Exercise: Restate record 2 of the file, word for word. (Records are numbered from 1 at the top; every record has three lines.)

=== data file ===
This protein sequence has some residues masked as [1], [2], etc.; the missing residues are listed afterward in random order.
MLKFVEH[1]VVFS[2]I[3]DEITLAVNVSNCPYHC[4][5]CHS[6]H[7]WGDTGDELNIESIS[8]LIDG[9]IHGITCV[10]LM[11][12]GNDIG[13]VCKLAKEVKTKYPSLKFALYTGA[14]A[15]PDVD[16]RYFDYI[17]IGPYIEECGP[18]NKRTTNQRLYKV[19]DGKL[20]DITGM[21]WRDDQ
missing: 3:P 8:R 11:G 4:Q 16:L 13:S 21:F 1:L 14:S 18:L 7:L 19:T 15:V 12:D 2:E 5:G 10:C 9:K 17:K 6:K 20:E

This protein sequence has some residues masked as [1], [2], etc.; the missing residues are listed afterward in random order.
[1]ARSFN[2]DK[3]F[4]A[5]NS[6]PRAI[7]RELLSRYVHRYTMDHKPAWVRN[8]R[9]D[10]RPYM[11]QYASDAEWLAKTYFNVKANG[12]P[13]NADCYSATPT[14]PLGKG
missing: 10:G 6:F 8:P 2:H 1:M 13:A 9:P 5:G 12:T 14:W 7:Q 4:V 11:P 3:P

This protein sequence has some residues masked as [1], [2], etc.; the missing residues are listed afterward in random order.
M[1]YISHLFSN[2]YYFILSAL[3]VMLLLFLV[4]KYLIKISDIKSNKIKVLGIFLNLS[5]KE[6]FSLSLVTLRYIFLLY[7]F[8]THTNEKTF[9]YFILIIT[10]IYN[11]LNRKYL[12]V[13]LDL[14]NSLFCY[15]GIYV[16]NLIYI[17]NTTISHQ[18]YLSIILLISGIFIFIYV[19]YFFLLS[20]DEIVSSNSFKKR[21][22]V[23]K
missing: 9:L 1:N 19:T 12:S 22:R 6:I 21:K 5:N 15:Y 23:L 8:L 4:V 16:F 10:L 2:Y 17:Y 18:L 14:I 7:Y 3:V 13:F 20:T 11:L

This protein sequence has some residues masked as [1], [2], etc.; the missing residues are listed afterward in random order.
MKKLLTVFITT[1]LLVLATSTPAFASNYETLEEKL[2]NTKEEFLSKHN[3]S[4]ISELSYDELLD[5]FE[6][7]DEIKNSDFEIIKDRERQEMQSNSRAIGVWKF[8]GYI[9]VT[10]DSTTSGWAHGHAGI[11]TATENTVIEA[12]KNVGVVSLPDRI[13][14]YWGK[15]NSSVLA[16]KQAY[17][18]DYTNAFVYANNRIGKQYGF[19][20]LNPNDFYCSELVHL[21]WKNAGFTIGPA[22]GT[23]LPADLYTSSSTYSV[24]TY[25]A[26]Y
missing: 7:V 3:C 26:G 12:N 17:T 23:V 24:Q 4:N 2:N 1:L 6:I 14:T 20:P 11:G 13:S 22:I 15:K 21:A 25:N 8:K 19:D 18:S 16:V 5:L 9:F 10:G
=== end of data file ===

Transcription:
This protein sequence has some residues masked as [1], [2], etc.; the missing residues are listed afterward in random order.
[1]ARSFN[2]DK[3]F[4]A[5]NS[6]PRAI[7]RELLSRYVHRYTMDHKPAWVRN[8]R[9]D[10]RPYM[11]QYASDAEWLAKTYFNVKANG[12]P[13]NADCYSATPT[14]PLGKG
missing: 10:G 6:F 8:P 2:H 1:M 13:A 9:P 5:G 12:T 14:W 7:Q 4:V 11:P 3:P